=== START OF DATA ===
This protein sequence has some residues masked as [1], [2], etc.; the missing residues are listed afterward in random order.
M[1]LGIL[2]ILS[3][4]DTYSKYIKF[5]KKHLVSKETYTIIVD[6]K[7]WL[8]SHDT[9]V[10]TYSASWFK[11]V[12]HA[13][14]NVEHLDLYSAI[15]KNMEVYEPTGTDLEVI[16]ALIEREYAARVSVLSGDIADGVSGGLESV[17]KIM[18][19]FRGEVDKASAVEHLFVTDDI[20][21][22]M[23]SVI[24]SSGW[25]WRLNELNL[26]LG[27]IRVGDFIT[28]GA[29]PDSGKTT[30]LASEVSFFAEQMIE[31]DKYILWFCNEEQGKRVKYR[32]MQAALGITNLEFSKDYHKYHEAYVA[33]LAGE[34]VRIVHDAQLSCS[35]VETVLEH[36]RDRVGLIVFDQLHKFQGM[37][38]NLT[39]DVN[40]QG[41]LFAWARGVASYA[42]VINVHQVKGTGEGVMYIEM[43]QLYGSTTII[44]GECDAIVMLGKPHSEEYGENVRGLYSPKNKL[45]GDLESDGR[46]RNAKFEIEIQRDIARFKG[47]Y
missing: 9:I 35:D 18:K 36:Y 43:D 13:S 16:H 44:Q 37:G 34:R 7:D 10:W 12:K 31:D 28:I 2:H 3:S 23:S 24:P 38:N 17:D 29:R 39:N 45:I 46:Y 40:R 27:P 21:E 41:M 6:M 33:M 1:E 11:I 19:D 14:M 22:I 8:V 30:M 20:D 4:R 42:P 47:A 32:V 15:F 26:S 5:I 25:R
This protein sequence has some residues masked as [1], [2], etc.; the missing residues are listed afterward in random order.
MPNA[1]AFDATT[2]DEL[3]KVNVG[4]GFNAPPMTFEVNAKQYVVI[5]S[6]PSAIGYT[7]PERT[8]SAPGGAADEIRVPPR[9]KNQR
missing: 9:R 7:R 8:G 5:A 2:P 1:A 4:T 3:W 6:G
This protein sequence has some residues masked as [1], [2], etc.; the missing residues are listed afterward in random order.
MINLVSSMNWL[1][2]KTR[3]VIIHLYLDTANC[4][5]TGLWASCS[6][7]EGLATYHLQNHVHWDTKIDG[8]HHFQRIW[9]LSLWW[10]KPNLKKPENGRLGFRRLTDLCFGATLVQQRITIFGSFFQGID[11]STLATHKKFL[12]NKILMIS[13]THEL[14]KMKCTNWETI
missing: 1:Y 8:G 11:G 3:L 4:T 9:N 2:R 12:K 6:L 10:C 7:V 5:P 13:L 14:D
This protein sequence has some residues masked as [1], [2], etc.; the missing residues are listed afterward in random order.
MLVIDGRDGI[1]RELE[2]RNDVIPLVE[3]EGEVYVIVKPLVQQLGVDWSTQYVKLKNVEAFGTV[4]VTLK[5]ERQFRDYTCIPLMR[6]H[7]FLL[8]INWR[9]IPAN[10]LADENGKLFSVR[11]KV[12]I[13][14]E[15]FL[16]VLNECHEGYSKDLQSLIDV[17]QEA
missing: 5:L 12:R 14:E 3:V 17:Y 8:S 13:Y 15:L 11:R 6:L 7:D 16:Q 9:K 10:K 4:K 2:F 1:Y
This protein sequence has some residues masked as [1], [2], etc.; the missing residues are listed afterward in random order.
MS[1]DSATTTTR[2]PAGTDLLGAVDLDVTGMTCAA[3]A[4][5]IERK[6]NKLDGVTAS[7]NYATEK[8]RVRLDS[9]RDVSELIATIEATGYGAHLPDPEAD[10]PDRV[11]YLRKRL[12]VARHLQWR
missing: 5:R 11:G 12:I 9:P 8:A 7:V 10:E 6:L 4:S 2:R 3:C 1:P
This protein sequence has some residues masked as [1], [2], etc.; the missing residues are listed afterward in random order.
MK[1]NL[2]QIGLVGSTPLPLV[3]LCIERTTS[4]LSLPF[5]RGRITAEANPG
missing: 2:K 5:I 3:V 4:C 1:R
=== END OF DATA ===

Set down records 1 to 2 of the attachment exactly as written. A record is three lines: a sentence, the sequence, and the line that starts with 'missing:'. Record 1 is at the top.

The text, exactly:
This protein sequence has some residues masked as [1], [2], etc.; the missing residues are listed afterward in random order.
M[1]LGIL[2]ILS[3][4]DTYSKYIKF[5]KKHLVSKETYTIIVD[6]K[7]WL[8]SHDT[9]V[10]TYSASWFK[11]V[12]HA[13][14]NVEHLDLYSAI[15]KNMEVYEPTGTDLEVI[16]ALIEREYAARVSVLSGDIADGVSGGLESV[17]KIM[18][19]FRGEVDKASAVEHLFVTDDI[20][21][22]M[23]SVI[24]SSGW[25]WRLNELNL[26]LG[27]IRVGDFIT[28]GA[29]PDSGKTT[30]LASEVSFFAEQMIE[31]DKYILWFCNEEQGKRVKYR[32]MQAALGITNLEFSKDYHKYHEAYVA[33]LAGE[34]VRIVHDAQLSCS[35]VETVLEH[36]RDRVGLIVFDQLHKFQGM[37][38]NLT[39]DVN[40]QG[41]LFAWARGVASYA[42]VINVHQVKGTGEGVMYIEM[43]QLYGSTTII[44]GECDAIVMLGKPHSEEYGENVRGLYSPKNKL[45]GDLESDGR[46]RNAKFEIEIQRDIARFKG[47]Y
missing: 9:I 35:D 18:K 36:Y 43:D 13:S 16:H 44:Q 37:G 34:R 7:D 10:W 12:K 31:D 28:I 2:H 3:S 23:S 24:P 38:N 17:D 29:R 39:N 45:I 46:Y 40:R 27:P 21:E 41:M 6:M 33:M 1:E 11:I 19:D 14:M 22:I 8:V 30:M 20:D 4:R 42:P 47:A 32:V 15:F 26:S 5:I 25:R
This protein sequence has some residues masked as [1], [2], etc.; the missing residues are listed afterward in random order.
MPNA[1]AFDATT[2]DEL[3]KVNVG[4]GFNAPPMTFEVNAKQYVVI[5]S[6]PSAIGYT[7]PERT[8]SAPGGAADEIRVPPR[9]KNQR
missing: 9:R 7:R 8:G 5:A 2:P 1:A 4:T 3:W 6:G